Sponsored by:

Comment, blog & share photos

Log in | Become a member
The Honolulu Advertiser
Posted on: Friday, March 19, 2010

Kauai shrimp farm wants to dump waste in ocean

By Coco Zickos
The Garden Island

A Kauai shrimp farming operation is proposing to discharge up to 30 million gallons of wastewater effluent and treated shrimp remains into the ocean on a daily basis.

Sunrise Capital has filed for a Draft National Pollutant Discharge Elimination permit with the state Department of Health, according to an e-mail from the DOH’s communications office yesterday.
Originally owned and operated by Ceatech USA, the Kekaha shrimp farm was acquired by Sunrise Capital in June 2005 and is currently operating at minimal capacity, said an e-mail from officials at the DOH’s Clean Water Branch.
While this has “resulted in no discharge from the property” since 2004 after the “farm became infected with a shrimp virus,” Sunrise Capital seeks to increase its operating capacity which will likely generate a maximum of 23 million gallons of biological waste each day, according to CWB officials.
Messages left for Sunrise Capital Wednesday and yesterday were not returned.
“The ocean is not a dump,” said environmental activist Dr. Gordon LaBedz of Surfrider Kauai.
Non-coastal shrimp farms can and do exist utilizing alternative methods of waste treatment and disposal, he said.
When asked if generating fuel from the waste could be a possibility, LaBedz said the amount of discharge would be insufficient to make it economically viable.
“I’m not against the shrimp farm,” said community activist Bruce Pleas.
However, when the farm was operating at full capacity from February 2000 to December 2003, the “disastrous effects” of the waste in the sea were monumental, he said.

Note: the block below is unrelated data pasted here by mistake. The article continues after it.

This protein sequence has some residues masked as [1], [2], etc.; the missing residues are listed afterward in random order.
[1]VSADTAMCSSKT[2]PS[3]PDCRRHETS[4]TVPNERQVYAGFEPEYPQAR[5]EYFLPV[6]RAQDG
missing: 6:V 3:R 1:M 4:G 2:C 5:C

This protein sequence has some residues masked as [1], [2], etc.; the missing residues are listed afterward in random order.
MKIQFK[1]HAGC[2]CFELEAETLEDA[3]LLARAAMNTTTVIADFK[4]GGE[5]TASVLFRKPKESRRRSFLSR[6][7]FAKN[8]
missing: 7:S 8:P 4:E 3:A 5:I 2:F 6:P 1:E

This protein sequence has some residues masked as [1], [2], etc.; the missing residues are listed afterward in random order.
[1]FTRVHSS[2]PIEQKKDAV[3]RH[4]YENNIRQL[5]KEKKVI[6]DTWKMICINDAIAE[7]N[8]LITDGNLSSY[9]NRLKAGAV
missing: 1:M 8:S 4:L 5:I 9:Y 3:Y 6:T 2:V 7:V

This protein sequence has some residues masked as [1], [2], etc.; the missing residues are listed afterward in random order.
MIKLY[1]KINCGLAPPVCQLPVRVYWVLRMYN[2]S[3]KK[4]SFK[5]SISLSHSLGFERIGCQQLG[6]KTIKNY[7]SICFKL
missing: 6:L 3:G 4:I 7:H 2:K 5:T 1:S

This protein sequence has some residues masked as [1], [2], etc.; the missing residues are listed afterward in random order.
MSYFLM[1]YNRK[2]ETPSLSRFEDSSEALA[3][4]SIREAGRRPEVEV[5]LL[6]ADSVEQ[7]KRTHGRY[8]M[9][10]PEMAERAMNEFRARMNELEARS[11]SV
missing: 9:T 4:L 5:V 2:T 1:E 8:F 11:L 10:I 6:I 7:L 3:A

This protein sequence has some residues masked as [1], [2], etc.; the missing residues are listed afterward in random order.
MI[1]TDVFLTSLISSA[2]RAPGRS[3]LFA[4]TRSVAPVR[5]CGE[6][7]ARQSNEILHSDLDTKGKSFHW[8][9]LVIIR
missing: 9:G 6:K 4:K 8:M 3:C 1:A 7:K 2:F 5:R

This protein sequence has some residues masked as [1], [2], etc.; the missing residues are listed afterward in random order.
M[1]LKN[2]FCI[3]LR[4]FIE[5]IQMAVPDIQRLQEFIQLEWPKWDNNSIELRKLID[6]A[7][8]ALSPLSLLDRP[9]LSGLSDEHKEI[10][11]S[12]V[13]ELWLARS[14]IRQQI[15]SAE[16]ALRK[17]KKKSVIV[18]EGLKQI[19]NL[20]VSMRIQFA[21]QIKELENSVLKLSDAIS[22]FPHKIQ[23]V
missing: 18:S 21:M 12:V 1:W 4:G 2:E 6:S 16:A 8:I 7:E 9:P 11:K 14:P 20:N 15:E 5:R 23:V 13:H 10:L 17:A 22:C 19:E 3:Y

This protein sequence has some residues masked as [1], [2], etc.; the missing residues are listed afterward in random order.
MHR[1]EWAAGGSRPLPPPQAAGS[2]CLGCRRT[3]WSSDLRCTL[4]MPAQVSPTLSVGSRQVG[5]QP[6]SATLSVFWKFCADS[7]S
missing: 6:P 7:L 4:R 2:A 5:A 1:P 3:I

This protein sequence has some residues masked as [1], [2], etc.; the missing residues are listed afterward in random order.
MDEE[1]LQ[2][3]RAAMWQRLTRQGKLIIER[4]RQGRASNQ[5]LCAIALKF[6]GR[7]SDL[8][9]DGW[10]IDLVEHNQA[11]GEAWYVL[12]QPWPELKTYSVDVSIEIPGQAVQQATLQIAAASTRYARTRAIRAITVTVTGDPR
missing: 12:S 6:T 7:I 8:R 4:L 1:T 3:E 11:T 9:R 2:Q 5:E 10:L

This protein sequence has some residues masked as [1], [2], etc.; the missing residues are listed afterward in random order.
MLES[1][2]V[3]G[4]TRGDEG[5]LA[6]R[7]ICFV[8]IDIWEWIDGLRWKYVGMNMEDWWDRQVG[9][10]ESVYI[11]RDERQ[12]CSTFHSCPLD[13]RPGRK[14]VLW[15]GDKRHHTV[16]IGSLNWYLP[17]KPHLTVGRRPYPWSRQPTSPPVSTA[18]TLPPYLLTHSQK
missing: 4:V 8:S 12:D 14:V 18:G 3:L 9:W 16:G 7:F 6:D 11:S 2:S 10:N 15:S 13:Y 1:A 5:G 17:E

The smell was overwhelming, the feces and dead shrimp attracted sharks, the canals were depleted, and it killed every single fish in the area, he said. In addition, the dumping affected surf spots known as Kinikinis, Major’s Bay and Family Housing.
The current can carry the waste which would allow it to “travel miles,” LaBedz said.
“The nutrient levels in the immediate vicinity of the discharge into the receiving ocean waters are expected to be elevated from ambient conditions,” the e-mail from the CWB said. “However, the adjacent coastal ocean area is not expected to have any noticeable effect associated with the shrimp-farm discharge.”
“Water monitoring” which occurred while the shrimp farm was operating at full capacity prior to 2004 “indicated that the discharge from the facility did not affect the water quality of the ocean area,” nor did it impact any adjacent biological communities, the e-mail went on to say.
In addition, Sunrise Capital will reportedly apply “numerous waste-minimization” efforts, according to the CWB. And based upon the “company’s operating history which showed no evidence of negative environmental impact ..,” officials at the CWB said they are supportive of the operation’s intent to dispose between 20 million and 30 million gallons of biological waste into the ocean.